The conspirators also created two shell companies, Nationwide Call Company (NCC) in Dallas and FOCOS Electronics in Marbella, Spain, to covertly move the proceeds of their fraud to Aston Rothbury, a private “bank” in London operated by a convicted money launderer. From London, the conspirators had their fraud proceeds directed to three bank accounts in Beirut, Lebanon, and from there the funds were disbursed to accounts in numerous countries, including France, Kenya, Ireland, the United Kingdom, Poland, the United States, and Dubai in the United Arab Emirates. As part of their plan to keep the fraud secret, the conspirators utilized fake passports, spoke about the fraud on prepaid “bat phones,” and referred to each other with predetermined code names.
In late 2005, the victim companies brought a federal civil action in Hammond, Indiana, in an attempt to uncover the truth of what was behind the suspicious bankruptcy of LDL. As part of the federal case, the victim companies took the deposition of Jeffrey Hemmer on four occasions between late 2005 and late 2008. Behind the scenes, Quinn and his co-conspirators waged a prolonged effort to obstruct this federal civil case in order to prevent the victims from exposing the criminal conspiracy and everyone involved in it. Starting with a meeting of the conspirators in a Paris hotel, there was a concerted effort to get Hemmer to lie under oath in the Indiana proceedings or “take a vacation”—the conspirators’ code for fleeing the United States—so that he could not give deposition testimony. On four occasions between July and December 2008, Signoretto dropped four packages containing thousands of dollars at the concierge desk and valet stand at a downtown Dallas hotel for pickup by Hemmer. Unbeknownst to the conspirators, however, Hemmer had begun cooperating with the FBI and Internal Revenue Service Criminal Investigation agents investigating the LDL case. Beginning with consensual recordings of Hemmer’s telephone calls, the investigating agents eventually obtained court-ordered wiretap interceptions of the telephones of Jamieson and Signoretto. These intercepted calls clearly implicated Quinn and his co-conspirators in the effort to obstruct the Indiana federal case, as well as the underlying LDL fraud.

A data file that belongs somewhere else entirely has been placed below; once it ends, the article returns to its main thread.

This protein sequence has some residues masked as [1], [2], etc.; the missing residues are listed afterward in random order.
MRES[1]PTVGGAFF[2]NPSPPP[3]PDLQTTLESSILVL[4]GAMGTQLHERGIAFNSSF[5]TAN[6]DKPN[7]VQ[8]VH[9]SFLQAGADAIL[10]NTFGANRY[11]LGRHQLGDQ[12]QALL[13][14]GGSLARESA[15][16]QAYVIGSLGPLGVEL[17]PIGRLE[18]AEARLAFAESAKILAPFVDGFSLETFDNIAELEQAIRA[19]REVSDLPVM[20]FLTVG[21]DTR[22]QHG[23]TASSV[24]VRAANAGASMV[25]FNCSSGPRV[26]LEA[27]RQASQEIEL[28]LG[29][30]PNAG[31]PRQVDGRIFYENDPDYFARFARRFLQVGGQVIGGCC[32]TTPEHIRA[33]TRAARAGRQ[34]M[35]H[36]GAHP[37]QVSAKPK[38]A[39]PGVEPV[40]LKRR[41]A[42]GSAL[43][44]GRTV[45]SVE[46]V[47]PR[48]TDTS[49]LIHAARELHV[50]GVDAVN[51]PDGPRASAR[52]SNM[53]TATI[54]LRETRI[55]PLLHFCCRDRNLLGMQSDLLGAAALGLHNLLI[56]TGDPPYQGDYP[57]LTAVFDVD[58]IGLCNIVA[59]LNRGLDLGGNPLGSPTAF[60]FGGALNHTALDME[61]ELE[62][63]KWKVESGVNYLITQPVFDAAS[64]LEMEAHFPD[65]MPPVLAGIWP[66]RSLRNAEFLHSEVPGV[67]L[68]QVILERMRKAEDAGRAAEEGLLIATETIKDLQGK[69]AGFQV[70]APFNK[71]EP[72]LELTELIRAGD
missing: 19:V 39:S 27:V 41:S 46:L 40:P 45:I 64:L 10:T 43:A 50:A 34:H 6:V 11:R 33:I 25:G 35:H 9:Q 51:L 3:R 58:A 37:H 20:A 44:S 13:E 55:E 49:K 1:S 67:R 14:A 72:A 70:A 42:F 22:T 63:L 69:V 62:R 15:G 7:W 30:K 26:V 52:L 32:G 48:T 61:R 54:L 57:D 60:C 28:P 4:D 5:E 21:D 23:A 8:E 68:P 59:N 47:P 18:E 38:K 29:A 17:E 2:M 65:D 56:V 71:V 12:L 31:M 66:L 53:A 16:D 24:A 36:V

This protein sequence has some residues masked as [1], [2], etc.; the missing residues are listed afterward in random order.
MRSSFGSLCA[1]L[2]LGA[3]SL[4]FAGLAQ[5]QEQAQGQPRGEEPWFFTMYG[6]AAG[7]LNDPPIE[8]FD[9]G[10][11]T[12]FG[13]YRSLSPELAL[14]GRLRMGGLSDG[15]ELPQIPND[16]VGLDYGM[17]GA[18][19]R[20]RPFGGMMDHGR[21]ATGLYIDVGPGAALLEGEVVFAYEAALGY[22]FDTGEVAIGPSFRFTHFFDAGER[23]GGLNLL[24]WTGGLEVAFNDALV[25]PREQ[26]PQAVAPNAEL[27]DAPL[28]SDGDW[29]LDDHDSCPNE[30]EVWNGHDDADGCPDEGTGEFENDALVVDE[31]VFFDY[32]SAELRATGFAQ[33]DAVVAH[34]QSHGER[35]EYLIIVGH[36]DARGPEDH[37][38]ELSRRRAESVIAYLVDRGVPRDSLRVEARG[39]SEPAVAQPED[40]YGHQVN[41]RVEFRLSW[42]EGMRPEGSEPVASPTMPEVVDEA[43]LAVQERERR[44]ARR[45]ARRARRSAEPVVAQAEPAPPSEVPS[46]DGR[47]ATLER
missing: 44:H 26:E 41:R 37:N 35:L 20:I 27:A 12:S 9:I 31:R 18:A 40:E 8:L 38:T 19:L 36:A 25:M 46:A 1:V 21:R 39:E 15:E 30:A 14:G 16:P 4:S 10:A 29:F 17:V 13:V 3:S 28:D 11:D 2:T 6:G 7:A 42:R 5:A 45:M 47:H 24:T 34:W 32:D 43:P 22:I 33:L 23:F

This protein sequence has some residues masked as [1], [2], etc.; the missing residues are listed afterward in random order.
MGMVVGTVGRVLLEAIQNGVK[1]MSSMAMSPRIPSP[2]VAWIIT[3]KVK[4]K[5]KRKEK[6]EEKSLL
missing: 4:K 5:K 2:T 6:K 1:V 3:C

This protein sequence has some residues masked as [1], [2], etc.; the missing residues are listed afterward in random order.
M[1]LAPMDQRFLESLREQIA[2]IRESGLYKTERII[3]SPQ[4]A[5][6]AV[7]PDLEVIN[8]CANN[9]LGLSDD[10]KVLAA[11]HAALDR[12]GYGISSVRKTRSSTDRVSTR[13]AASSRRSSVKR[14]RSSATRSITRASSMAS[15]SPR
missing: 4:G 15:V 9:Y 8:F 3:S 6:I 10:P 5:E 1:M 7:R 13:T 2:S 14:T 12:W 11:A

Today’s announcement is part of efforts underway by President Obama’s Financial Fraud Enforcement Task Force (FFETF), which was created in November 2009 to wage an aggressive, coordinated, and proactive effort to investigate and prosecute financial crimes. With more than 20 federal agencies, 94 U.S. attorneys’ offices, and state and local partners, it is the broadest coalition of law enforcement, investigatory, and regulatory agencies ever assembled to combat fraud. Since its formation, the task force has made great strides in facilitating increased investigation and prosecution of financial crimes; enhancing coordination and cooperation among federal, state, and local authorities; addressing discrimination in the lending and financial markets; and conducting outreach to the public, victims, financial institutions, and other organizations. Over the past three fiscal years, the Justice Department has filed more than 10,000 financial fraud cases against nearly 15,000 defendants including more than 2,700 mortgage fraud defendants. For more information on the task force, visit.
Internal Revenue Service Criminal Investigation and the FBI investigated. Criminal Chief Assistant U.S. Attorney Chad Meacham and Assistant U.S. Attorneys Errin Martin and Stephen Fahey prosecuted.